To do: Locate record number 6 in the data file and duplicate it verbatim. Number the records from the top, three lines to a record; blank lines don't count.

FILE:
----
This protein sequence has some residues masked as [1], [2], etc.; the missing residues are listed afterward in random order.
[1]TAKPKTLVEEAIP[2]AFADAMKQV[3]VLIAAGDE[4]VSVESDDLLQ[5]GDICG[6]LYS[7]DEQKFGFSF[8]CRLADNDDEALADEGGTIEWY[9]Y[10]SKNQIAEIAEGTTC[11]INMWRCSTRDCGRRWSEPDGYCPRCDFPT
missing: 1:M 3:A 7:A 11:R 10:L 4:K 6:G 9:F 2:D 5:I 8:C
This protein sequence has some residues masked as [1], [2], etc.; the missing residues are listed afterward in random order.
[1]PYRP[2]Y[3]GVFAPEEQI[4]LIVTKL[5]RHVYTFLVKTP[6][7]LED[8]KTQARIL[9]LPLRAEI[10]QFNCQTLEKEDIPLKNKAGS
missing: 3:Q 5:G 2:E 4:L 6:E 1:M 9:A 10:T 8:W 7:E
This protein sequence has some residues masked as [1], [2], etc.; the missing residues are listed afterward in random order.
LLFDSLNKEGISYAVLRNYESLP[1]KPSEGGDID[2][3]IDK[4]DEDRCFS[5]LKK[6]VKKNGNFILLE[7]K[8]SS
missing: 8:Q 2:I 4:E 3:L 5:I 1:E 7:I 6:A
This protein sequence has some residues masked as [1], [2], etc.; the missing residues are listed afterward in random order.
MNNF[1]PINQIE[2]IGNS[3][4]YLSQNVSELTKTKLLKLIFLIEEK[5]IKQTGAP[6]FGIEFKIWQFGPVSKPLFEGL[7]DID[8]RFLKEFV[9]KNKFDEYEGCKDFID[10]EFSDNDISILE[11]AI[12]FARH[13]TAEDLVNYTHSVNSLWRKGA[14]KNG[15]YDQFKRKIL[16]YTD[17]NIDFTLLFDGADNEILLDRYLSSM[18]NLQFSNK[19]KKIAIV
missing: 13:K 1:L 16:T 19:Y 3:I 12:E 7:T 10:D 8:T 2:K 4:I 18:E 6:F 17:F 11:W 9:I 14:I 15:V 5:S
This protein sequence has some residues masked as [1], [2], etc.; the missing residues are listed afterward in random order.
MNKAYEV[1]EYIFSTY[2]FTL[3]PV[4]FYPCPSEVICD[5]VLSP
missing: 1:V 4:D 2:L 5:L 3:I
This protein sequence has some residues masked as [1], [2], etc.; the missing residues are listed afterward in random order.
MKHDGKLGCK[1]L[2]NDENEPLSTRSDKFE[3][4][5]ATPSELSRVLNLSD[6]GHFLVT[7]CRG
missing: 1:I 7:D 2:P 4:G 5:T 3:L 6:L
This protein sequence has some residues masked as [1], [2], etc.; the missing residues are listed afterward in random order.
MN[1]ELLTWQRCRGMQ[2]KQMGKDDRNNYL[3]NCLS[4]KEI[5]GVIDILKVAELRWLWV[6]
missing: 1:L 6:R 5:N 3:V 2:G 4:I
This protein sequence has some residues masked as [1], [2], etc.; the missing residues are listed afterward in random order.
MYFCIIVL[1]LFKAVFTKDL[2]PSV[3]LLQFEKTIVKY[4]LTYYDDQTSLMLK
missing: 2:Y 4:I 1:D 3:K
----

This protein sequence has some residues masked as [1], [2], etc.; the missing residues are listed afterward in random order.
MKHDGKLGCK[1]L[2]NDENEPLSTRSDKFE[3][4][5]ATPSELSRVLNLSD[6]GHFLVT[7]CRG
missing: 1:I 7:D 2:P 4:G 5:T 3:L 6:L